Meltdown! New Periscope iPhone app live streams ice cream factory's end

The teardown of a 50-plus-year-old ice cream plant across from Network World's Framingham, Mass., headquarters today practically screamed to be live streamed via Twitter's new Periscope app for the iPhone. So I took my iPhone 5 into the parking lot during lunch and brought the action live to a whoever happened to stumble across it.

I actually did the same thing last week with last week's hot live streaming app, Meerkat the one that really took off in Austin at the SXSW event and that everyone was worried Twitter was going to cut down at the knees so that its new Periscope acquisition might flourish. (Though note that this kat doesn't have just one life Greylock Partners, some Hollywood types and others have just sunk millions into the venture.)

I won't attempt to give you a truly in-depth review of the free Periscope app, but I can give you a quick-and-dirty one based on my tooling around with it today (Lance Ulanoff at Mashable got early access to the app and runs through his testing of it if you're looking for all the gory details). One thing Ulanoff points out is that Twitter probably would have held off rolling out Periscope a while longer if Meerkat hadn't taken off, but as both he and I can attest, the standalone Periscope app seems pretty much ready for action right now.

Periscope is well integrated with the microblogging platform. When you first load the app you are required to hook it up to a Twitter account, and then you'll be offered the chance to sync up with people you follow on Twitter via Periscope as well. The Periscope app also suggests an assortment of movers and shakers to follow on the app, and lets you otherwise scroll through the most recent video streams, many of which are called "Untitled," but others of which have intriguing titles such as "Will he get electrocuted" and "A pint in Dublin."

Among those bigshots already using the app are T-Mobile CEO John Legere, who is never one to shy away from a camera. As Legere shows in a video upon arriving at the carrier's Salem, Ore., call center, you can use periscope to aim your camera in front of you or on yourself.

As for creating a livestream with Perisciope, it's simple and intuitive. You start by clicking on a camera icon, which brings up a screen labeled Broadcast Now. There, you are invited to type in a few words about what you'll be showing. My debut stream boasted the hefty headline: "Sealtest ice cream factory being razed to make way for fancy fitness club across from Network World office in Framingham." Hey, I wanted to let people know what they were getting into.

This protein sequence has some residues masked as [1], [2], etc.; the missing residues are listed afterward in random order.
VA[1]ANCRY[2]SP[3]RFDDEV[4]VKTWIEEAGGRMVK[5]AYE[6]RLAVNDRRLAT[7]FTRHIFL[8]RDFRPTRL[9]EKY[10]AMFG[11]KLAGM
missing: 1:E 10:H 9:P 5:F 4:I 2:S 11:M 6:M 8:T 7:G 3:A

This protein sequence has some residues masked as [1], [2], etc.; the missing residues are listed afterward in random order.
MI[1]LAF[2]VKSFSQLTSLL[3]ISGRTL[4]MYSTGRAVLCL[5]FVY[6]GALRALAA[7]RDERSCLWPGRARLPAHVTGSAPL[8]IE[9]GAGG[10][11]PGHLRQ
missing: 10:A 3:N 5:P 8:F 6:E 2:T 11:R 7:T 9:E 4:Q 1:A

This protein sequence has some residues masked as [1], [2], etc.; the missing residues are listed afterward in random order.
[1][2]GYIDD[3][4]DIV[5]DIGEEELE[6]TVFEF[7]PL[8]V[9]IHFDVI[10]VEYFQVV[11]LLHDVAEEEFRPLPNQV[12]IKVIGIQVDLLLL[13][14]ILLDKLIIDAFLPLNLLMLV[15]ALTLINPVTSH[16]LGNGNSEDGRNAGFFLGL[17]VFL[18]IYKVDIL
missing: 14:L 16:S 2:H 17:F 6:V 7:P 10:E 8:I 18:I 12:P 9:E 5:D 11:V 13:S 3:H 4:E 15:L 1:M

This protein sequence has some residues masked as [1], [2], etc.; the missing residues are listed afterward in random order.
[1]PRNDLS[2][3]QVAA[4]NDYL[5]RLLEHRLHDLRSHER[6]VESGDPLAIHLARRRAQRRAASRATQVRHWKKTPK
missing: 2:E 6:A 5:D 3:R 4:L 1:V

A red button then appears inviting you to Start Broadcast after you give permission for the app to access your camera, mic and location.

You can keep the stream private among certain Twitter followers or let it all hang out. You end the broadcast by swiping down on the app, something that wasn't immediately apparent to me.

One other rookie mistake I made was not to click on the little Twitter birdie icon just before starting my broadcast. As a result, a Tweet never went out informing my followers that I was about to begin a Periscope livestream. I re-did the stream a couple of hours later, and did hit the icon, but this time I got an error message from Periscope at the top of the screen warning me about problems with my Twitter post (nevertheless, a couple dozen people found it, with some sprinkling the video with little hearts of approval). So I tried one more time, and the third time was indeed the charm, as you can see here. And this time, more than 30 people were treated to the stream, including those from places as far away as Denmark and the Dominican Republic.

If you weren't among the lucky few dozen that caught the live stream from my @Alphadoggs Twitter account or on Periscope itself, be aware that a replay of "Meltidown! 50-yr-old ice cream factory being razed to make way for fancy fitness facility" is available for 24 hours -- and that clock is ticking! Periscope live stream creators can choose to allow a replay or not.  Meerkat, by comparison, doesn't give you that option, but does let the person who created the stream save it on their own device (I did you the favor of capturing that video on Instagram as well).

As various reviewers (including the Verge) have noted, Periscope was in the works longer than Meerkat and is much slicker in appearance and use. Though Meerkat does have features that separate it, including a game-ified leaderboard and the ability to run the app on the iPad.

Android users, if you're feeling a little left out, you can give leave it to the iOS users to work out the kinks. Android versions of both apps are said to be in the works.


Bob Brown

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